Amazon could be liable for defective marketplace seller product

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Amazon could be liable for defective marketplace seller product

An interesting appeal has been handed down in the US which could hold Amazon liable for a defective marketplace seller product. This could have ramifications for all marketplaces.


In this case the defective marketplace seller product was a laptop battery, sold on Amazon by Lenoge and fulfilled by Amazon, which the Angela Bolger contends exploded several months later, and she suffered severe burns as a result.

Amazon argued that that the doctrine of strict products liability, as well as any similar tort theory, did not apply to it because it did not distribute, manufacture, or sell the product in question. However the product was placed in FBA and the appeals court said “Whatever term we use to describe Amazon’s role, be it “retailer,” “distributor,” or merely “facilitator,” it was pivotal in bringing the product here to the consumer”.

“As a factual and legal matter, Amazon placed itself between Lenoge and Bolger in the chain of distribution of the product at issue here. Amazon accepted possession of the product from Lenoge, stored it in an Amazon warehouse, attracted Bolger to the Amazon website, provided her with a product listing for Lenoge’s product, received her payment for the product, and shipped the product in Amazon packaging to her. Amazon set the terms of its relationship with Lenoge, controlled the conditions of Lenoge’s offer for sale on Amazon, limited Lenoge’s access to Amazon’s customer information, forced Lenoge to communicate with customers through Amazon, and demanded indemnification as well as substantial fees on each purchase.”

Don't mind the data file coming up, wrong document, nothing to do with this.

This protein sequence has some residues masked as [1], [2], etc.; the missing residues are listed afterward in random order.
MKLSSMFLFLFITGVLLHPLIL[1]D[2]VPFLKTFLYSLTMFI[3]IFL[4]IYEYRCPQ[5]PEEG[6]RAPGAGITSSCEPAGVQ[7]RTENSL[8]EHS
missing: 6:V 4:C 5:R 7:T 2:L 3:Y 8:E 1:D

– Court of Appeal, Fourth Appellate District Divivision One, State of California

The appeals courts decision states that Bolger’s strict liability claims depend on Amazon’s own activities, not its status as a speaker or publisher of content provided by Lenoge for its product listing. In other words Amazon didn’t merely allow the publication of a product listing but actively stored and shipping the battery in Amazon packaging. The court also recognised that a buyer can’t communicate directly with a retailer but is forced to do so through the Amazon site with all communications ‘anonymized’.

The court also noted that Amazon’s A-Z guarantee states, “We want you to buy with confidence anytime you make a purchase on the website or use Amazon Pay; that’s why we guarantee purchases from third-party sellers when payment is made via the website . . . . The condition of the item you buy and its timely delivery are guaranteed under the Amazon A-to-z Guarantee.”

Whilst this ruling may not apply to marketplaces that don’t touch the product or store it in their own warehouses, and also that this is a US ruling so many not apply in other territories, it may have long term consequences as to how the relationship between a merchant and a marketplace is defined in the future.

We have no doubt that Amazon will disagree with the ruling.

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